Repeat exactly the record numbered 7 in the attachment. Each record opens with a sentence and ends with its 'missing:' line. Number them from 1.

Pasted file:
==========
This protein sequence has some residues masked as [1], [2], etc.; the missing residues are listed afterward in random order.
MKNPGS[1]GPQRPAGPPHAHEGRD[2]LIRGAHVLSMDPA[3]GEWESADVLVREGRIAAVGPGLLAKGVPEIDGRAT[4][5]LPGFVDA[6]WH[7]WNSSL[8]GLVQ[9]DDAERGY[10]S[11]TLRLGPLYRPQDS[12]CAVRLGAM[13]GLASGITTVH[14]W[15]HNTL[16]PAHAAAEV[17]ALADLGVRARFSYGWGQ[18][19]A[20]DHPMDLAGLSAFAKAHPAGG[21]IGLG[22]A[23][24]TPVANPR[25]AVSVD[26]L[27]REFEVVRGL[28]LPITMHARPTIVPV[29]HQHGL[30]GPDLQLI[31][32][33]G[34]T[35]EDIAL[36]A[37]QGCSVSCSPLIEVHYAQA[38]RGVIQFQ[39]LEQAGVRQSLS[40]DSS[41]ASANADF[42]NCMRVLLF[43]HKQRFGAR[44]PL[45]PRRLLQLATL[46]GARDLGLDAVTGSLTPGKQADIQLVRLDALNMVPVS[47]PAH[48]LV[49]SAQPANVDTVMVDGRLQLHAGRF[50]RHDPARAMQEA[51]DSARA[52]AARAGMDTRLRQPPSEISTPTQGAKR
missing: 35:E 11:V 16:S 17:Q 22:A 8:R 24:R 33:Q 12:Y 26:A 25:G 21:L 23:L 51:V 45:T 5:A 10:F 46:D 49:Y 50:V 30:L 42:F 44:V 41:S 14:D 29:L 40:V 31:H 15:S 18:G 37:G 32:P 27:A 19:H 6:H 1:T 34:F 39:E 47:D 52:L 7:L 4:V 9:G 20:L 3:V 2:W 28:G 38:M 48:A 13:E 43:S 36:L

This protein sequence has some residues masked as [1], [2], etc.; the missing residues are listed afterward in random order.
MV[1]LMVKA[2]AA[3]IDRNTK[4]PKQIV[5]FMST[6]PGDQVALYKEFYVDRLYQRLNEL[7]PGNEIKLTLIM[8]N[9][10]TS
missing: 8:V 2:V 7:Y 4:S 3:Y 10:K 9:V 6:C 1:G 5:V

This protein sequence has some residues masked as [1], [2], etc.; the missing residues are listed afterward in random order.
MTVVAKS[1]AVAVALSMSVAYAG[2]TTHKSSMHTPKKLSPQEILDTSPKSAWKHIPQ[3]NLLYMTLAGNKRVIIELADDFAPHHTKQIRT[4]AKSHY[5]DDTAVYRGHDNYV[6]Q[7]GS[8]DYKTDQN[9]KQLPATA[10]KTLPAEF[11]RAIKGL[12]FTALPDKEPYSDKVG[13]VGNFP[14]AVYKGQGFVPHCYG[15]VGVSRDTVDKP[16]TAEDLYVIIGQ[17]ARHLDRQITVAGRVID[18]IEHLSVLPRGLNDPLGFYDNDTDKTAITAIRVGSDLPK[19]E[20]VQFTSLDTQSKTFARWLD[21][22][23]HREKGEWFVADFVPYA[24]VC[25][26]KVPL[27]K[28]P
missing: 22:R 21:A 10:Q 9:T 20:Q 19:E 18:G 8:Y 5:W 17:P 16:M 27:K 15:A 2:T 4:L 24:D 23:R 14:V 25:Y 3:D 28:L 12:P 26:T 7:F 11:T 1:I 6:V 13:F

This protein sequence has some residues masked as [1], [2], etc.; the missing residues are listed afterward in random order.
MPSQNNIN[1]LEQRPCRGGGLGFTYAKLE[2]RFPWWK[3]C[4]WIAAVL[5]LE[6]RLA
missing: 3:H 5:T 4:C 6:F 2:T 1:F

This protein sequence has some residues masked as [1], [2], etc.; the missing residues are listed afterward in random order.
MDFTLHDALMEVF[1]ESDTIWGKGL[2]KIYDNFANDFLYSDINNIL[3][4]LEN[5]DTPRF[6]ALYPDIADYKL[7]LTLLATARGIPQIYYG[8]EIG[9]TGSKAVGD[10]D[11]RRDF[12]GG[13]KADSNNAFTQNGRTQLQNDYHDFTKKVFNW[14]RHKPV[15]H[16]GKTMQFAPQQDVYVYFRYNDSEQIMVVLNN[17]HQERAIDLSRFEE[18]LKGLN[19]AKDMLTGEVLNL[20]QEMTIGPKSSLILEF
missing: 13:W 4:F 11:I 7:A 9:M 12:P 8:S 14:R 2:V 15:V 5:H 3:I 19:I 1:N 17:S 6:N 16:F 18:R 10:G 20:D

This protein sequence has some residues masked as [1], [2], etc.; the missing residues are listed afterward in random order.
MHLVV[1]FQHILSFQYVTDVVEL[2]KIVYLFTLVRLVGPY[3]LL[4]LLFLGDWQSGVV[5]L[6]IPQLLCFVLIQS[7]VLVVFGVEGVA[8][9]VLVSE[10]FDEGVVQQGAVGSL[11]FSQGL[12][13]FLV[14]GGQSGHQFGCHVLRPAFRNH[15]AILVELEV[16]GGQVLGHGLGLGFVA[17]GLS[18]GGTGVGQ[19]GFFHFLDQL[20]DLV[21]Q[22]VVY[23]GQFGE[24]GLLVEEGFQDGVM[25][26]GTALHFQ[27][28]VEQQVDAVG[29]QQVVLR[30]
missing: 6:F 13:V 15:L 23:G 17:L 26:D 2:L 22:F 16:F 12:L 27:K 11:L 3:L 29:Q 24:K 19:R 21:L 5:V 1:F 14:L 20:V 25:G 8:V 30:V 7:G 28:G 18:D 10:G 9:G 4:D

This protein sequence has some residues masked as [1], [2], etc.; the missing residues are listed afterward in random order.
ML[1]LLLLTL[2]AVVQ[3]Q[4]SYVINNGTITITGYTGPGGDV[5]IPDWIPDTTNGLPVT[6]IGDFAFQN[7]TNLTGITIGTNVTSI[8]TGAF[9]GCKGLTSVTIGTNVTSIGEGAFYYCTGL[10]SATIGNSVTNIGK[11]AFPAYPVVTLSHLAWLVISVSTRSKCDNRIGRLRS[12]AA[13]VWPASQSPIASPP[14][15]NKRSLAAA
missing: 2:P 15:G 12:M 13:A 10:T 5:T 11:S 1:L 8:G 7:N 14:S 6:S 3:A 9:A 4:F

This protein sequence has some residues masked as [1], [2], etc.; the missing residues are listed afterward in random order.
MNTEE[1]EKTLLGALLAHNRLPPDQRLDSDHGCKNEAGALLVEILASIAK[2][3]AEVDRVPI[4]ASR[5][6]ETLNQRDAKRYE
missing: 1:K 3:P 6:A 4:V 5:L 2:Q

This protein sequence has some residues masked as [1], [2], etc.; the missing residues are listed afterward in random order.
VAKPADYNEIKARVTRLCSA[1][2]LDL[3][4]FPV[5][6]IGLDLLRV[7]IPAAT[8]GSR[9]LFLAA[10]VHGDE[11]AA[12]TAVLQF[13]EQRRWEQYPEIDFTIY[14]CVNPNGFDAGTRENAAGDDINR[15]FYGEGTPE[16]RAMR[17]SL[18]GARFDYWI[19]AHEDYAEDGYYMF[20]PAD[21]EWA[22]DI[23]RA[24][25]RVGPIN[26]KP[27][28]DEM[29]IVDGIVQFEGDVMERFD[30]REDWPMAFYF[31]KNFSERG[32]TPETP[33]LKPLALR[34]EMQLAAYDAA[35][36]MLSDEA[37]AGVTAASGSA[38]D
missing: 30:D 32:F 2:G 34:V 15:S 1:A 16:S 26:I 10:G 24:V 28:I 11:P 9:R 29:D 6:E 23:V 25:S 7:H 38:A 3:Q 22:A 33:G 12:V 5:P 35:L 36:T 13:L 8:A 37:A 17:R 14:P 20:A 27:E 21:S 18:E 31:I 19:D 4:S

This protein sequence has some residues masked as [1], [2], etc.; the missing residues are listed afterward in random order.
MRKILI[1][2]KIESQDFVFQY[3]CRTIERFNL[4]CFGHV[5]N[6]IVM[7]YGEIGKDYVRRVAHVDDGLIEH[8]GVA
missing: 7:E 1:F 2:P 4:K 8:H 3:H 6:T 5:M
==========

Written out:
This protein sequence has some residues masked as [1], [2], etc.; the missing residues are listed afterward in random order.
ML[1]LLLLTL[2]AVVQ[3]Q[4]SYVINNGTITITGYTGPGGDV[5]IPDWIPDTTNGLPVT[6]IGDFAFQN[7]TNLTGITIGTNVTSI[8]TGAF[9]GCKGLTSVTIGTNVTSIGEGAFYYCTGL[10]SATIGNSVTNIGK[11]AFPAYPVVTLSHLAWLVISVSTRSKCDNRIGRLRS[12]AA[13]VWPASQSPIASPP[14][15]NKRSLAAA
missing: 2:P 15:G 12:M 13:A 10:T 5:T 11:S 1:L 8:G 7:N 14:S 6:S 3:A 9:A 4:F